Our roundup from last year proved to be fairly prescient; two of the words on the list – wantrepreneur and ganjapreneur – exploded in usage this year. The former, because of a gloomy point we’ll get to in a moment, and the latter because of the continuing legalization of marijuana.
This year’s list doesn’t bode well for the economic outlook; it includes several words that one would only use if they were talking like they still have money when they are in fact bleeding cash like a…like a…crap. I don’t have a witty simile for you there. That’s probably because we’re running out of ideas, too. Hollywood is recycling and reversioning everything, and most tech “innovation” the past year or so has really been a clever repackaging of existing ideas.
This is nowhere more evident than with…
Uber of X
This is the tendency to base a business model entirely on the Uber model, but delivering some other product or service. Examples being startups like Homejoy, Handybook, HouseCall, and Handii for professional home services, or Eaze, Canary, and Meadow for marijuana delivery. Like, if you sell potatoes, you could make it a lot sexier if you say “we’re the Uber of Tubers”.
This makes necessary the term…
This is the strategy of reducing company assets to near-zero, cleverly getting a bunch of people to use their personal assets to serve your company’s needs, and then tapping venture capitalists for billions to float the whole thing until it catches up with itself and collapses.
Which it will; you may have read recently about the anticipation of the next tech bubble, and the cute name they have for companies that are overvalued by spin and venture capital.
The term is:
A term coined by Cowboy Ventures founder Aileen Lee in 2013, because it wasn’t needed before then. Generically, it means a start up valued at one billion dollars or more. But it also implies a company that no-one in their right mind would invest in for the long haul, like Snapchat, Dropbox, or Groupon.
Customer Interaction, Marketing, and Advertising
If you haven’t heard of UX/UI by now, you probably need to get out more. But there’s a new kid on the block, and it’s Customer eXperience. This is sort of like “cloud computing”, in the sense that it takes something you do anyway and gives it a fancy name so you can sell it. Then you can do things like “customer journey mapping”.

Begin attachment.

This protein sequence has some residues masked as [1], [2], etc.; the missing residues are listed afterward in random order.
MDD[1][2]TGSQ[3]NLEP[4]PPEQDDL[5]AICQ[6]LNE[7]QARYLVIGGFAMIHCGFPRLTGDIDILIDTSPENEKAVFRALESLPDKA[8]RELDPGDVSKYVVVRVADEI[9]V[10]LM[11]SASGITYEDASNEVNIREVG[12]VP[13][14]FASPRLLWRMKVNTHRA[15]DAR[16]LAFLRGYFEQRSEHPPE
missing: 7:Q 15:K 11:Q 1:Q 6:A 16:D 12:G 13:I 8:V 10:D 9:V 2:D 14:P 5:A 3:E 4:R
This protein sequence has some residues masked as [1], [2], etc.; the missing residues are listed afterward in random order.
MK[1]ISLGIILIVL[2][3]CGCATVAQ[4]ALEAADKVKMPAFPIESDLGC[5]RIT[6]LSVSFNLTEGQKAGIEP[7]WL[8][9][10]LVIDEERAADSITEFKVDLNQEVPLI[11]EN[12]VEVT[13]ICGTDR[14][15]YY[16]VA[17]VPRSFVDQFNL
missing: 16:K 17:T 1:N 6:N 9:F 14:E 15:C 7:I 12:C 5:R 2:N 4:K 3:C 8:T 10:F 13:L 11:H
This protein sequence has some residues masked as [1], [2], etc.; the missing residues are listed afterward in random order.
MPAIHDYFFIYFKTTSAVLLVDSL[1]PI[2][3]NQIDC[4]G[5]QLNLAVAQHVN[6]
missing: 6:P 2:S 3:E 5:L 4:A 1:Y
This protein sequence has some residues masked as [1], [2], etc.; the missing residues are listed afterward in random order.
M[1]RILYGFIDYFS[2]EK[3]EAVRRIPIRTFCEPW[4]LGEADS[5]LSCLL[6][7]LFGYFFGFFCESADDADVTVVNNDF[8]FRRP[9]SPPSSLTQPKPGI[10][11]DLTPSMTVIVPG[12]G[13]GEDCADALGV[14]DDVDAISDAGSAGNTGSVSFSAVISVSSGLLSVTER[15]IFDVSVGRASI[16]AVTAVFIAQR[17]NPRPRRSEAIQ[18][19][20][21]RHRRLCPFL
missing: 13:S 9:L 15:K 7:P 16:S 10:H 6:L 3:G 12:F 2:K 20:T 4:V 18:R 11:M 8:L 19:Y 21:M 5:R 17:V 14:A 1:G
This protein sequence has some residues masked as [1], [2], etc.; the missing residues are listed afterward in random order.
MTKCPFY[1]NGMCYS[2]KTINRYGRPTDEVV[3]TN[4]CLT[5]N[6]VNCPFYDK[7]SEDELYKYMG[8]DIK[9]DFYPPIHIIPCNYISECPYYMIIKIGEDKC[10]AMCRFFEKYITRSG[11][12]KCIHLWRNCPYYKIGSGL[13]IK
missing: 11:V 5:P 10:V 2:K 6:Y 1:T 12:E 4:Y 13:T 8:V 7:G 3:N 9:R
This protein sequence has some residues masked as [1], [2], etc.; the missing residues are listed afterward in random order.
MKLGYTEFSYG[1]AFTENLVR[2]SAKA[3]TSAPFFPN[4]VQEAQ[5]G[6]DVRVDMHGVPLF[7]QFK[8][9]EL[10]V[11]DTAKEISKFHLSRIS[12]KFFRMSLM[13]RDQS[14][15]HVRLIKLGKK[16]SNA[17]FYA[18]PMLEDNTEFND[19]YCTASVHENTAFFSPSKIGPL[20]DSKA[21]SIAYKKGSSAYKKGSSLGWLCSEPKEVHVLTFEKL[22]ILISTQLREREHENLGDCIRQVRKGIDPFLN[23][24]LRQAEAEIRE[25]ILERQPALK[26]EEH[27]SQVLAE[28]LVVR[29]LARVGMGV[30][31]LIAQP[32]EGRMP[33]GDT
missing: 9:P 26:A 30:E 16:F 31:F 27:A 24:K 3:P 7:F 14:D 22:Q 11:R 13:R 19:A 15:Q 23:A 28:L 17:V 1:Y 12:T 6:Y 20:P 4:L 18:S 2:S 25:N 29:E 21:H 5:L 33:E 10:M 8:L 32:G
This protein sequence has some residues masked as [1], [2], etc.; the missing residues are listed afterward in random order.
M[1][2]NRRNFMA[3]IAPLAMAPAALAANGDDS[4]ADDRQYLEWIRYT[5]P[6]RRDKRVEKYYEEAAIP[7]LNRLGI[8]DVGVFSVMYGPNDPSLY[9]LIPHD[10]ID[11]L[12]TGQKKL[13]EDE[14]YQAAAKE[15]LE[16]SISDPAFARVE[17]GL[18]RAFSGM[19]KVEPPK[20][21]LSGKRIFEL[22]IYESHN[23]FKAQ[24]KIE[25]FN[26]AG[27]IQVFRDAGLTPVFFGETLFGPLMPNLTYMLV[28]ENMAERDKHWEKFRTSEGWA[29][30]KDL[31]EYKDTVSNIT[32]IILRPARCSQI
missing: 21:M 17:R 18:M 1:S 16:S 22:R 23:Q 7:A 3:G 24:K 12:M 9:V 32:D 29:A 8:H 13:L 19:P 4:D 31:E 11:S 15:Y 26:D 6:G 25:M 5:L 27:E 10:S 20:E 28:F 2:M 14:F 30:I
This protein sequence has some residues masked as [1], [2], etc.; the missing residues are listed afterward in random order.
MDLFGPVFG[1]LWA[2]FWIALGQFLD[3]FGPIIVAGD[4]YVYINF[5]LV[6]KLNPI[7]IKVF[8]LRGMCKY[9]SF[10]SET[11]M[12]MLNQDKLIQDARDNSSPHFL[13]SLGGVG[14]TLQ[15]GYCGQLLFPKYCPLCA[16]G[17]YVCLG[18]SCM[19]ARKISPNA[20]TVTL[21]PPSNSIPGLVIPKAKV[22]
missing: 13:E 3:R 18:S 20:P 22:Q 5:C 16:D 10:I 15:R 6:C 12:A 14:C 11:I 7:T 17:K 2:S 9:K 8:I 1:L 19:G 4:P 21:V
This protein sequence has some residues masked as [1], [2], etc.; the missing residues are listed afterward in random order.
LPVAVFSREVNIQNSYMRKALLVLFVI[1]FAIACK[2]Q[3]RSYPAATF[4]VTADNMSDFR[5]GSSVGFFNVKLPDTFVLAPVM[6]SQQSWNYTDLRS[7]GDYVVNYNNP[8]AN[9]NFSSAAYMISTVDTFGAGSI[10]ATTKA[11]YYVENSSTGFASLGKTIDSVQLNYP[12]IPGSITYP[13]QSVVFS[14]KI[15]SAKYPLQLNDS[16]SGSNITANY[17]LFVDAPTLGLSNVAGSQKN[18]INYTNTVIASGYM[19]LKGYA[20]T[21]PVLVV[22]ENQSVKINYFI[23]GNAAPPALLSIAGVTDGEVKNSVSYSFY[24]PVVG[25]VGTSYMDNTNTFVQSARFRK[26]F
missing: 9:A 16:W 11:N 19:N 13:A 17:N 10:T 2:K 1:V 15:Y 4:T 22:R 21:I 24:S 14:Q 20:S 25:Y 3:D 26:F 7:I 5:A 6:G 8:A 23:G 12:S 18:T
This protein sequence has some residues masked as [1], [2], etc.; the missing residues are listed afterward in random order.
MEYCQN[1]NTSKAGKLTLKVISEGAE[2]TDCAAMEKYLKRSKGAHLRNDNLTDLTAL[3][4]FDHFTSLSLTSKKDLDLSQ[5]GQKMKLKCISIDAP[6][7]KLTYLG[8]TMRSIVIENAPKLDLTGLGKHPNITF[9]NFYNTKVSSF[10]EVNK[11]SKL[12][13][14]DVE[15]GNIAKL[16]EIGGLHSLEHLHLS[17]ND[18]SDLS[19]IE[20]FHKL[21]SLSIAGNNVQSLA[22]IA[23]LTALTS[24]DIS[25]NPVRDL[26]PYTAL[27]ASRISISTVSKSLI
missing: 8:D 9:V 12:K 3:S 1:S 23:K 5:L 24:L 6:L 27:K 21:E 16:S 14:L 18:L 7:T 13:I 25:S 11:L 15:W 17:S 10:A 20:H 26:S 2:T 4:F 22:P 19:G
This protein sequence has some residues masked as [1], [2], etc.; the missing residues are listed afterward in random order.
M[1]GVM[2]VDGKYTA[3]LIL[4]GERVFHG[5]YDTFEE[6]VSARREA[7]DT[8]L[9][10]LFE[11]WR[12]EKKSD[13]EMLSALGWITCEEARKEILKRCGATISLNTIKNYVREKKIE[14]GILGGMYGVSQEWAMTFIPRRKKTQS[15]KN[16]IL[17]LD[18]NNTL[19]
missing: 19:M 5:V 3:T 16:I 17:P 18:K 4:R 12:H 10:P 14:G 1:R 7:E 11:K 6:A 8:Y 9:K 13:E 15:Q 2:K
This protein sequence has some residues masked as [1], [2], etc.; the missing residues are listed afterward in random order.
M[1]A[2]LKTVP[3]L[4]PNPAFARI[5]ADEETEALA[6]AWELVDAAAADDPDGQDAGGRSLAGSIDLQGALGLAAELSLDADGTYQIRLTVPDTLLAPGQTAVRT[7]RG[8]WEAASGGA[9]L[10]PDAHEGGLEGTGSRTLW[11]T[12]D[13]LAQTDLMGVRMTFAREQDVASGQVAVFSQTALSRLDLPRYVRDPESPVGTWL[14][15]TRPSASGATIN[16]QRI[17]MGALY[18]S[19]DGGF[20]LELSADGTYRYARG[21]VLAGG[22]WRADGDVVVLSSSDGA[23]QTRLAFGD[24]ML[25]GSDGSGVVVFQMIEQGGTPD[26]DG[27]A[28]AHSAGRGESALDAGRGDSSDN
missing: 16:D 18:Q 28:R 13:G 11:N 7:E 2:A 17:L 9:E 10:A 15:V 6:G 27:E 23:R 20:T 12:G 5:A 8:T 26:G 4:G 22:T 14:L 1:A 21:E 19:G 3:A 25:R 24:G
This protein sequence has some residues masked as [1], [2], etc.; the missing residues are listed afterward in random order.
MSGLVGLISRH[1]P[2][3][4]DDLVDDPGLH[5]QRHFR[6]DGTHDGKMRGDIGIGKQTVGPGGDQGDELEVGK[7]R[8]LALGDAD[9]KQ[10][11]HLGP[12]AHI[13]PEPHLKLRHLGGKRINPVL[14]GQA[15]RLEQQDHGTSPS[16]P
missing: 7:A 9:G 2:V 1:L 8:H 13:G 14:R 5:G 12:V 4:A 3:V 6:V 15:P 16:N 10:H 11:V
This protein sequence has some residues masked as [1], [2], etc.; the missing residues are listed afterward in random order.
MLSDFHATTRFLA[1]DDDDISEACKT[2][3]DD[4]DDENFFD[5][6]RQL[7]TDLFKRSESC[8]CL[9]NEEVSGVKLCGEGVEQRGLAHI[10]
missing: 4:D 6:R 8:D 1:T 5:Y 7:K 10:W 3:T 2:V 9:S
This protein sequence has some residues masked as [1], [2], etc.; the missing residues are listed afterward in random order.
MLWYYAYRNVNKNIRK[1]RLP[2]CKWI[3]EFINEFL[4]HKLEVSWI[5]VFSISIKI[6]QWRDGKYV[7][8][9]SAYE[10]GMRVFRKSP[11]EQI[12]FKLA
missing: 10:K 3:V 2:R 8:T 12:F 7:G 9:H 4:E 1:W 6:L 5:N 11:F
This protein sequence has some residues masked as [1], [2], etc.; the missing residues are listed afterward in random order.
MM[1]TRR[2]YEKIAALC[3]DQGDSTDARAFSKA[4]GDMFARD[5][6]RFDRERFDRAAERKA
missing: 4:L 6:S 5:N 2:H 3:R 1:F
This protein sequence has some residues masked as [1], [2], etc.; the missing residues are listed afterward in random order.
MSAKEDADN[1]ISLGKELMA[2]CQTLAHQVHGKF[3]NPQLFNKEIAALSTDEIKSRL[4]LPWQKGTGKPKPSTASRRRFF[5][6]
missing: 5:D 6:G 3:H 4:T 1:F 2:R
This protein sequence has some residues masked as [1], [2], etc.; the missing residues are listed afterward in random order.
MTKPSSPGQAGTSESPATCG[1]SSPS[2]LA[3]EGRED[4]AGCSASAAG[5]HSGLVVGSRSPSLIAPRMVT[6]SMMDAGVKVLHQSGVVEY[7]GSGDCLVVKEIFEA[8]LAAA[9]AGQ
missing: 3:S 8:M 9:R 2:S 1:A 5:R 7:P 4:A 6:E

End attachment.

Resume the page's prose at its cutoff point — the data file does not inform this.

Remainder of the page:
The term “content marketing” was so feeble that it fizzled out in less than a year or so. So now we’re talking about “conversation marketing”, because, you know, talking about a product has never meant talking about a product, right? It’s a term that comes in quite handy if you’re in the business of marketing marketing, though, and will give you a chance to talk about vapid topics like the “customer journey mapping” mentioned above.
A term coined by Harvard psychologist Dan Gilbert meaning “accidental plagiarism”. Which is essentially how 90% of all web articles and content sites are created. It was an accident, you see?
No, this isn’t a reference to the 450 companies that still use Native American stereotypes to promote their business. They used to call this “buying influence” or simply, “lying”. It’s when ads are crafted to look like the content in which they were inserted, which sounds a lot nicer when you call it “Native Advertising”.
Unless you have an adblocker activated, here’s an example of some automated native advertising:
Bursting Your Bubble
Tough economic times call for soft, fluffy words. And 2015 has popularized a few. Terms like “pink slip” have been around for decades, so new terminology is needed for every economic collapse. Fortunately, most people in HR actually have writing degrees and ended up in HR by accident, so there’s no shortage of gentle ways to say “crap we’re all broke and unemployed suddenly!”
The way you kid yourself that your feeble pay is okay, because your work is so rewarding. It’s sort of like “social currency”, except even more abstract. And a clearer indication that you have no friends.
A “touchy-feely” management style practiced in people-oriented companies. Especially ones that offer crappy compensation.
What you do when you can’t actually afford to outsource, instead of filing for bankruptcy. Hey. It’s worth a shot, right?
A great name to use while you’re doing the above, so your staff doesn’t feel like you’re treating them like a Philippine call center. No, they’re (mumblesomething)preneurs!
A business that makes just enough money to cover basic living expenses, such as toilet paper, running water and ramen.
A management technique that keeps employees in the dark. Which is how you keep a company afloat until you can sell it for pennies on the dollar, or divest your personal liabilities (read: sell the yacht) before filing bankruptcy papers.
One of the hip new euphemisms for “firing people”.
Carpool Tunnel Syndrome
What, people still carpool? No, but they will after the next tech bubble. This refers to the semi-conscious state that is the result of repeated early morning ride sharing.
The sport jacket your staff throws on when meeting new account prospects to give the impression that someone in this place actually works for a living. Also, the worn-out jacket you wear to hundreds of interviews after the bubble.